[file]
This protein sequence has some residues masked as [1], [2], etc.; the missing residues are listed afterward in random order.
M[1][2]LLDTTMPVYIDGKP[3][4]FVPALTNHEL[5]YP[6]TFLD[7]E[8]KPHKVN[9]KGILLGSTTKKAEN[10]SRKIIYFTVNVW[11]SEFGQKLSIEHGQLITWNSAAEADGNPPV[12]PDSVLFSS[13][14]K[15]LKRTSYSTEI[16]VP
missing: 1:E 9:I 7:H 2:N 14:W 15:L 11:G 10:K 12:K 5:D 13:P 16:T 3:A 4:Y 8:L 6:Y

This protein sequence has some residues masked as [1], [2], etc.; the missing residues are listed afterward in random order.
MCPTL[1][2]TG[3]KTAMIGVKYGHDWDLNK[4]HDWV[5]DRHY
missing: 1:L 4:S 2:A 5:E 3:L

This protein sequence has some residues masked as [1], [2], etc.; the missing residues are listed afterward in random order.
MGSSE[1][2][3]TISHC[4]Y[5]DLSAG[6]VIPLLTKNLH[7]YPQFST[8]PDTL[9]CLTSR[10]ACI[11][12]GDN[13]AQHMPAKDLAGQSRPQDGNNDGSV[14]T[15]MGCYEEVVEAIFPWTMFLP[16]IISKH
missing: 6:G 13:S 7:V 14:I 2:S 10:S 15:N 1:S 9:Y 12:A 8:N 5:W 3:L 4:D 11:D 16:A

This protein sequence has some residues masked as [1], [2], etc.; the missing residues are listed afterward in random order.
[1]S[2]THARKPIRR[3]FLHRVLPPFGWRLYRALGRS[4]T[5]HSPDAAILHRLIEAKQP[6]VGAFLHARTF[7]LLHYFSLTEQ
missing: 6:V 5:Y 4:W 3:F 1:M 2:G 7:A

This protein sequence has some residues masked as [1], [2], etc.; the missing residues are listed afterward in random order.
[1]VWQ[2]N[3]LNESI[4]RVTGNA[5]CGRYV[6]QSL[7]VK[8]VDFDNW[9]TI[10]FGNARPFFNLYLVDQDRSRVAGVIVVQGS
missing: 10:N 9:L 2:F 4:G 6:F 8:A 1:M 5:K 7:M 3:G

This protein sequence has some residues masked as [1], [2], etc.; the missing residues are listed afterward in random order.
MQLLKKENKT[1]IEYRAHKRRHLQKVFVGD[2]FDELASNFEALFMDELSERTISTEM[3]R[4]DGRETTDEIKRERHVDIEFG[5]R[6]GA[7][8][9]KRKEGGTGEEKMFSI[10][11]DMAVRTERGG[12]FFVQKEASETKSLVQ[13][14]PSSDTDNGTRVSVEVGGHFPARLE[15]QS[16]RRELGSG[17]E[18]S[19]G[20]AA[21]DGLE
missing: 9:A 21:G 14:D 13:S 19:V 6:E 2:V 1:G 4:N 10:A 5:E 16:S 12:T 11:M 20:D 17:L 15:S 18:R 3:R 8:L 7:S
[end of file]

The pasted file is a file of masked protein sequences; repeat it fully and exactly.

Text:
This protein sequence has some residues masked as [1], [2], etc.; the missing residues are listed afterward in random order.
M[1][2]LLDTTMPVYIDGKP[3][4]FVPALTNHEL[5]YP[6]TFLD[7]E[8]KPHKVN[9]KGILLGSTTKKAEN[10]SRKIIYFTVNVW[11]SEFGQKLSIEHGQLITWNSAAEADGNPPV[12]PDSVLFSS[13][14]K[15]LKRTSYSTEI[16]VP
missing: 1:E 9:I 7:H 2:N 14:W 15:L 11:G 10:K 12:K 5:D 13:P 16:T 3:A 4:Y 8:L 6:Y

This protein sequence has some residues masked as [1], [2], etc.; the missing residues are listed afterward in random order.
MCPTL[1][2]TG[3]KTAMIGVKYGHDWDLNK[4]HDWV[5]DRHY
missing: 1:L 4:S 2:A 5:E 3:L

This protein sequence has some residues masked as [1], [2], etc.; the missing residues are listed afterward in random order.
MGSSE[1][2][3]TISHC[4]Y[5]DLSAG[6]VIPLLTKNLH[7]YPQFST[8]PDTL[9]CLTSR[10]ACI[11][12]GDN[13]AQHMPAKDLAGQSRPQDGNNDGSV[14]T[15]MGCYEEVVEAIFPWTMFLP[16]IISKH
missing: 6:G 13:S 7:V 14:I 2:S 10:S 15:N 1:S 9:Y 12:A 8:N 5:W 3:L 4:D 11:D 16:A

This protein sequence has some residues masked as [1], [2], etc.; the missing residues are listed afterward in random order.
[1]S[2]THARKPIRR[3]FLHRVLPPFGWRLYRALGRS[4]T[5]HSPDAAILHRLIEAKQP[6]VGAFLHARTF[7]LLHYFSLTEQ
missing: 6:V 5:Y 4:W 3:F 1:M 2:G 7:A

This protein sequence has some residues masked as [1], [2], etc.; the missing residues are listed afterward in random order.
[1]VWQ[2]N[3]LNESI[4]RVTGNA[5]CGRYV[6]QSL[7]VK[8]VDFDNW[9]TI[10]FGNARPFFNLYLVDQDRSRVAGVIVVQGS
missing: 10:N 9:L 2:F 4:G 6:F 8:A 1:M 5:K 7:M 3:G

This protein sequence has some residues masked as [1], [2], etc.; the missing residues are listed afterward in random order.
MQLLKKENKT[1]IEYRAHKRRHLQKVFVGD[2]FDELASNFEALFMDELSERTISTEM[3]R[4]DGRETTDEIKRERHVDIEFG[5]R[6]GA[7][8][9]KRKEGGTGEEKMFSI[10][11]DMAVRTERGG[12]FFVQKEASETKSLVQ[13][14]PSSDTDNGTRVSVEVGGHFPARLE[15]QS[16]RRELGSG[17]E[18]S[19]G[20]AA[21]DGLE
missing: 9:A 21:G 14:D 13:S 19:V 6:E 2:V 1:G 4:N 10:A 5:E 16:S 12:T 11:M 20:D 17:L 15:S 18:R 3:R 8:L 7:S